When beginning to work with a child with autism spectrum disorder, specifically in the field of applied behavior analysis, it is very important to build “rapport.” Rapport building is basically building a positive relationship with that individual.

This is meant to create a positive foundation so that when learning demands are placed upon the child, the child will be more likely to comply with demands. The child will also willingly approach the behavior technician, which is a great sign that the child “prefers” this behavior technician and is consenting to working with this particular person.

Although with young children, consent is formally given from the caregivers in order for treatment to take place, it is also important to have the child’s assent. We don’t want to create an atmosphere of forcing a child to comply with learning taks. Instead, we want to create an environment where the child is a willing participant in the learning process.

Here are a few great references for learning more about rapport building:

“I Love ABA!: Pairing & Building Rapport”

Here is an excerpt from the above referenced article:

  • Pairing is a term that ABA professionals often use to describe the process of building rapport with a client. Therapy often begins with intentional and thorough pairing, where its ALL about what the client loves and making that available to them on a non-contingent basis (jargon defined: for FREE). When done correctly, the client will see the ABA professional walk through the door and connect that to receiving good things.

BSci21: How to Get Your Client to Listen to You

Here is a short excerpt from the BSci21 article:

  • So how do you pair with a client? Here are some basic guidelines and tips, all of which can be modified when working with different age groups, and especially applicable to a therapeutic or teaching relationship.

    Environmental Changes All of the things the client likes should be in your possession, so you become the person they approach to access the goodies! Remember not to require the client to ask you (i.e., mand) for the item you have.

    Use Potential Reinforcers Interview parents, teachers, and caregivers to find out what the client likes, ask them to fill out a potential reinforcer profile, and observe your client. Then use those items, activities, and edibles during your pairing session. For example, if you find out your client loves the park, take her to the park and play with her.If youve got what she likes, shes more likely to approach you!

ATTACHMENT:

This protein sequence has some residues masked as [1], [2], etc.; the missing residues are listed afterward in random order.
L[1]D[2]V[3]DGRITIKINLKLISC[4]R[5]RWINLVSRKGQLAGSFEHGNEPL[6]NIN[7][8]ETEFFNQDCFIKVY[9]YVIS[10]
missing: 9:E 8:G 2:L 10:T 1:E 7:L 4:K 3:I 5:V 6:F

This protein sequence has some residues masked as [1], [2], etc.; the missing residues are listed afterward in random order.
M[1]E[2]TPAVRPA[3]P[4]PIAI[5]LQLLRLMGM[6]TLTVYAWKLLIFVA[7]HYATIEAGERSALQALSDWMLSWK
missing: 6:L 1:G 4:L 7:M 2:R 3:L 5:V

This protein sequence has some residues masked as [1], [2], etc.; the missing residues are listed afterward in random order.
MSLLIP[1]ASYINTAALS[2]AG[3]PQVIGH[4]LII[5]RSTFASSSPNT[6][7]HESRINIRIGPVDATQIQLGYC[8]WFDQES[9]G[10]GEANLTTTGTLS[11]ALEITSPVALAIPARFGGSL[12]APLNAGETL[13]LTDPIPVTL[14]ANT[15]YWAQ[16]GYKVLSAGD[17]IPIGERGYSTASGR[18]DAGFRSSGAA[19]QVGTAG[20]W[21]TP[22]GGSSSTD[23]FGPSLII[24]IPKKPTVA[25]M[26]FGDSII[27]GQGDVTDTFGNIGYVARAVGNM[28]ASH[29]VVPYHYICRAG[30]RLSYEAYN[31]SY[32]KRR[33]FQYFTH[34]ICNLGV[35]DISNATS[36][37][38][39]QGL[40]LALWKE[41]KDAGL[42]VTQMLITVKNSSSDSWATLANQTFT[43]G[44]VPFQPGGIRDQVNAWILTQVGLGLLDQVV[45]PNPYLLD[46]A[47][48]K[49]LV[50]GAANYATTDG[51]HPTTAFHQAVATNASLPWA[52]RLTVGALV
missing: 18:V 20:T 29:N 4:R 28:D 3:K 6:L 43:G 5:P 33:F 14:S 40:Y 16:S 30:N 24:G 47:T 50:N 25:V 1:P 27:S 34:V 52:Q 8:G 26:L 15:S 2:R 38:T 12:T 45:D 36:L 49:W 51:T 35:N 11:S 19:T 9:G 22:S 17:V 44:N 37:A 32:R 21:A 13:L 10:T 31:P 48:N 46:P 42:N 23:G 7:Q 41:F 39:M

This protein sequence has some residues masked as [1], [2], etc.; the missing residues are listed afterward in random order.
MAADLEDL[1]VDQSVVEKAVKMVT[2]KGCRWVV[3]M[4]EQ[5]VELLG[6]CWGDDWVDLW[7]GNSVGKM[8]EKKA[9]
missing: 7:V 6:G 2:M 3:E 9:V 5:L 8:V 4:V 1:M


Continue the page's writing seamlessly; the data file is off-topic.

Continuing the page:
Absolutely No Demands During the first few pairing sessions, no instructions necessary! The point of pairing with your client is to build rapport, to get him to like you, and establish instructional control. If youre the one who always tells them to do something, they may not like hanging out with you as much!

    Pairing, Pairing, and some more Pairing When working with a client, it is not sufficient to pair for the first few sessions and hope youre client always likes you, the materials, or the environment. Practitioners should be pairing, at least for a few minutes, every day.

    Have Fun Play with your client, HOW he wants to play. If your client likes to line up blocks (and not build with them), then line them up with him.

    Gradually Increase Demands When you first start working with a client, spend more time pairing with your client, no need to rush into giving instructions. As you build rapport, slowly introduce instructions in a way that the client may not even realize youve switched to working.

    Use Verbal Modeling When youre giving the client the item, name it (i.e., label) so clients who are developing a verbal repertoire hear what the item is called. But dont make them say it, remember, its fun times for the client!

ABA Skills Training Building Rapport Video